The caboose had been gutted by MoPac before giving it to the school district but I have completely renovated the interior including heat, air conditioning, electric and plumbing to resist further environmental damage to the interior.


      Eventually my plan is to restore the exterior to its original MoPac condition.




      Jerry

      This post was edited by Jerry McColgan at July 21, 2013 7:49 PM EDT
    • July 21, 2013 8:09 PM EDT
      • Coldstream, British Columbia, Canada
         
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      While we don't have such green grass, to match the colour of the trolley, in "whatever scale" we have 1:1 visitors

       

       

      Rumour has it he's a scale expert.

      :-P

       

       

       

       

       

       

       

      ____________________________________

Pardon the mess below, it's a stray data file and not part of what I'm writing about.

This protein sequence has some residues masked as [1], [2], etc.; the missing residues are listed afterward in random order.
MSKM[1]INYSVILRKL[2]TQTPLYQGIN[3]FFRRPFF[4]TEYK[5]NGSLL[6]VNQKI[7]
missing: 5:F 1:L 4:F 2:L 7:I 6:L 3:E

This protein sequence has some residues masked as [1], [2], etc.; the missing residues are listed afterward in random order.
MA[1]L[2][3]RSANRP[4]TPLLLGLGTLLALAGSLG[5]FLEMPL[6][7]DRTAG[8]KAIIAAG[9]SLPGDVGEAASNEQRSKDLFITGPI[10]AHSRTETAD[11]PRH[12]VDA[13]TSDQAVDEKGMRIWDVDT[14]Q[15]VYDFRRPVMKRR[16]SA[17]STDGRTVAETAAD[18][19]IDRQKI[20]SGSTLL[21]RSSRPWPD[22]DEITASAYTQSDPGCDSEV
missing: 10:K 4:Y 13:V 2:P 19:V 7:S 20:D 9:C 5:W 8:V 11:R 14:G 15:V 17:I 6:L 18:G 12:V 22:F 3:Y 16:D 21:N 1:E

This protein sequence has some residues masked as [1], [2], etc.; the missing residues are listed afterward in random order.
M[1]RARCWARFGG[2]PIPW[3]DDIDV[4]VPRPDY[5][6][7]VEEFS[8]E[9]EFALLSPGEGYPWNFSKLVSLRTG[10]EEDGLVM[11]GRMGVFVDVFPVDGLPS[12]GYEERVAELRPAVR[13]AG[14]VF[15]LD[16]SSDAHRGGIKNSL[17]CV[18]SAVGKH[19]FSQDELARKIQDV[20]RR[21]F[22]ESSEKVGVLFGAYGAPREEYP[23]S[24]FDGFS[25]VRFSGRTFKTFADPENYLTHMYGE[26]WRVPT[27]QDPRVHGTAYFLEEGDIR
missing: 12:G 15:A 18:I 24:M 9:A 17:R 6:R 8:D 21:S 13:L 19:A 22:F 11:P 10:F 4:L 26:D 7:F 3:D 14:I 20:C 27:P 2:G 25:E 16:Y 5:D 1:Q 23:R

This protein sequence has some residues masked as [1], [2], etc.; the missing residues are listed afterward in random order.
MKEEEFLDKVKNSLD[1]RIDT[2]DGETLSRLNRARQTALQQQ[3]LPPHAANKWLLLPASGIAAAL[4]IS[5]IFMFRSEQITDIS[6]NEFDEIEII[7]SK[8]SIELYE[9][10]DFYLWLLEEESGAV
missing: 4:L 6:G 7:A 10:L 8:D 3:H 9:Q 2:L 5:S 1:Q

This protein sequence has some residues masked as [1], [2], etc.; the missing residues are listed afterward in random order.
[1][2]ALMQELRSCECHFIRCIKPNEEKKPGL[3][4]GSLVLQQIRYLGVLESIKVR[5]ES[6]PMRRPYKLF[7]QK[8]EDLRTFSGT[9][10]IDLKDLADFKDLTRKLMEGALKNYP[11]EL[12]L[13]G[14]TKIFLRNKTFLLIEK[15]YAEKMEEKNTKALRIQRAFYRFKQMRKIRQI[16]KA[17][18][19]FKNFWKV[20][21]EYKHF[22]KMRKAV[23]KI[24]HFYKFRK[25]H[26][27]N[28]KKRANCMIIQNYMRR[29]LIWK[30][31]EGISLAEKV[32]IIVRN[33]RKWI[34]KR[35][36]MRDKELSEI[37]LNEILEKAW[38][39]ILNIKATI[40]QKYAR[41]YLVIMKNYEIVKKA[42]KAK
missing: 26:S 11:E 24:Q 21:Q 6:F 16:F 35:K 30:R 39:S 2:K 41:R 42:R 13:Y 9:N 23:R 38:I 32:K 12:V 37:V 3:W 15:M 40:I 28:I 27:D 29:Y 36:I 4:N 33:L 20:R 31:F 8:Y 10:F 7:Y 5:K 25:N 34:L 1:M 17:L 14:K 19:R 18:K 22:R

Cheers

      HJ
      ---

      Coldstream, BC  Canada


      Inspire­d by the r­eal world

       

      English language hobby website 

      highly RhB centric, but most of it can be applied to other railway projects

    • July 21, 2013 10:08 PM EDT
      • Austin, Arkansas
         
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      Sometimes (usually in the winter) there are night time visitors:

       


      I rigged a pulley system so I can feed the critters with corn in a bucket that I can raise or lower from the cupola.


      Some folks complain about damage critters do to their layouts. I go out of my way to attract the critters because I enjoy watching them as much as I enjoy running the trains. I really enjoy trying to get the critters to interact with the trains.

      This post was edited by Jerry McColgan at July 21, 2013 10:11 PM EDT